Does basis remain in Traditional IRA after a complete conversion?

If you convert your entire Traditional IRA to Roth IRA, but the amount you convert (the value of the Traditional IRA at the time you convert) is less than the basis (after-tax amount) in the Traditional IRA, does that leave a non-zero basis in the Traditional IRA after you convert, even though there is no money there? And can that basis be used later, e.g. if you later make a deductible contribution to your Traditional IRA, can part of it be considered after-tax due to the basis left over from before?

A situation where this might arise is where you are doing a "backdoor Roth IRA contribution", which involves making a non-deductible contribution to Traditional IRA, and then converting that to Roth IRA. But suppose that the IRA lost money in between the contribution and the conversion, so that the amount you converted to Roth IRA (even though you converted your entire Traditional IRA) is less than your non-deductible contribution to Traditional IRA.

The amount of the non-deductible contribution becomes the "basis" (after-tax amount) in the Traditional IRA, and this basis does not change when the value of your IRA goes up or down. When you convert to Roth IRA, it reduces the basis, but since the amount converted is less than the basis, it seems that some basis would be left over, even though the value of the Traditional IRA is 0. For example, if you made a $5500 non-deductible Traditional IRA contribution, and the IRA lost money to$5000, then you converted that entire $5000 to Roth IRA, it seems that you would be left with$500 of basis in your Traditional IRA.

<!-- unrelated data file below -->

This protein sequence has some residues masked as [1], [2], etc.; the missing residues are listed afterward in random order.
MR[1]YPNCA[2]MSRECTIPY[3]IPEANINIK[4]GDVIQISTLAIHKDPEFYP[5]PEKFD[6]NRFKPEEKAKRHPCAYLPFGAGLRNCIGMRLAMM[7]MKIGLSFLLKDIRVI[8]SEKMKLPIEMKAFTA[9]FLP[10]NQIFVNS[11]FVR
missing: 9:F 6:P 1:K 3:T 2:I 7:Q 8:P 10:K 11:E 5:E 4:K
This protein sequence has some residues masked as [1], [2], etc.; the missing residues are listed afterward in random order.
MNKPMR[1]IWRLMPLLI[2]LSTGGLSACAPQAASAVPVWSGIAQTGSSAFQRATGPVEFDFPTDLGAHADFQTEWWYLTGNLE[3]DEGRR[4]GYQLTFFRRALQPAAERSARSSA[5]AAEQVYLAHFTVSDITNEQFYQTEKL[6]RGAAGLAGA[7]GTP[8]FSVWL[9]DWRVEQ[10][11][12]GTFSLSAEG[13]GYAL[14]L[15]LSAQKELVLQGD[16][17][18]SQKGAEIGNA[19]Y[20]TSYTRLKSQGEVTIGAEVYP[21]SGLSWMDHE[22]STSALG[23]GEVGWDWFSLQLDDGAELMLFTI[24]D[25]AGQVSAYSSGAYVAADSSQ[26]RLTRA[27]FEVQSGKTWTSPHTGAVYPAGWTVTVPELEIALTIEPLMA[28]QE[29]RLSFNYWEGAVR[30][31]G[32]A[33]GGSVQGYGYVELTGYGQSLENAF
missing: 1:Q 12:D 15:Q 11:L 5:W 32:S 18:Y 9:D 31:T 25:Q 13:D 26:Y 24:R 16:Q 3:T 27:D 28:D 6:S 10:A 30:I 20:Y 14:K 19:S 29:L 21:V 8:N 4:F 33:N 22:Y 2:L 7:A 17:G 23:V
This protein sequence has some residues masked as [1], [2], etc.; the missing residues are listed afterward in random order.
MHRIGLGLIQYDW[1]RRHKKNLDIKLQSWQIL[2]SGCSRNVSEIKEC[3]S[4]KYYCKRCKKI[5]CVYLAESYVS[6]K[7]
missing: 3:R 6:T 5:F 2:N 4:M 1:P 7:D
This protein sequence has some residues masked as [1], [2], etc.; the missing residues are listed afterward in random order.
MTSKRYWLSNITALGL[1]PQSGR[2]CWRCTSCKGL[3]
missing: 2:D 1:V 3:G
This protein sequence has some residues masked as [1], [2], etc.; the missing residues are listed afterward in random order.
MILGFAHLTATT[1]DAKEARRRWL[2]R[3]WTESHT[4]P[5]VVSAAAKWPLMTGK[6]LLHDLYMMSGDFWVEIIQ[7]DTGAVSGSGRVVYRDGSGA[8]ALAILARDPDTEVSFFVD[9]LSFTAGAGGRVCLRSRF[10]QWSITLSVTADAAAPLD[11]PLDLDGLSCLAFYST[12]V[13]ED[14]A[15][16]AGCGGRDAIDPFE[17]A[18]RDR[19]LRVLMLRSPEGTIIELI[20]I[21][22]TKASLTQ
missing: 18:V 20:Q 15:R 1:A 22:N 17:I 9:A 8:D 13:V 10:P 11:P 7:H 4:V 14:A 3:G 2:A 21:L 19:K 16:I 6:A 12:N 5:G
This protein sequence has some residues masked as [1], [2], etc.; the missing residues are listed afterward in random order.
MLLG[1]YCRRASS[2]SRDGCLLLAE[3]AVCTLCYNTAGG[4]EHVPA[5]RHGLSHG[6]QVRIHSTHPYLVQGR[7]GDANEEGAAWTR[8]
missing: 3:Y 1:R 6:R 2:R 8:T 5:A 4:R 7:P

This seems counter-intuitive, but I can't find any rule that would remove your remaining basis if you take out the entire Traditional IRA. And a look at the forms seems to agree that there should be left-over basis. For example, assuming a $5500 non-deductible contribution and a$5000 conversion, your Form 8606 Part I would look like this:

1. 5500
2. 0
3. 5500
4. 0
5. 5500
6. 0
7. 0
8. 5000
9. 5000
10. 1.000
11. 5000
12. 0
13. 5000
14. 500 <- this is your basis left for future years (on a future year's line 2)


I can't find any form instruction that would cause you not to carry over that \$500 of basis onto future years.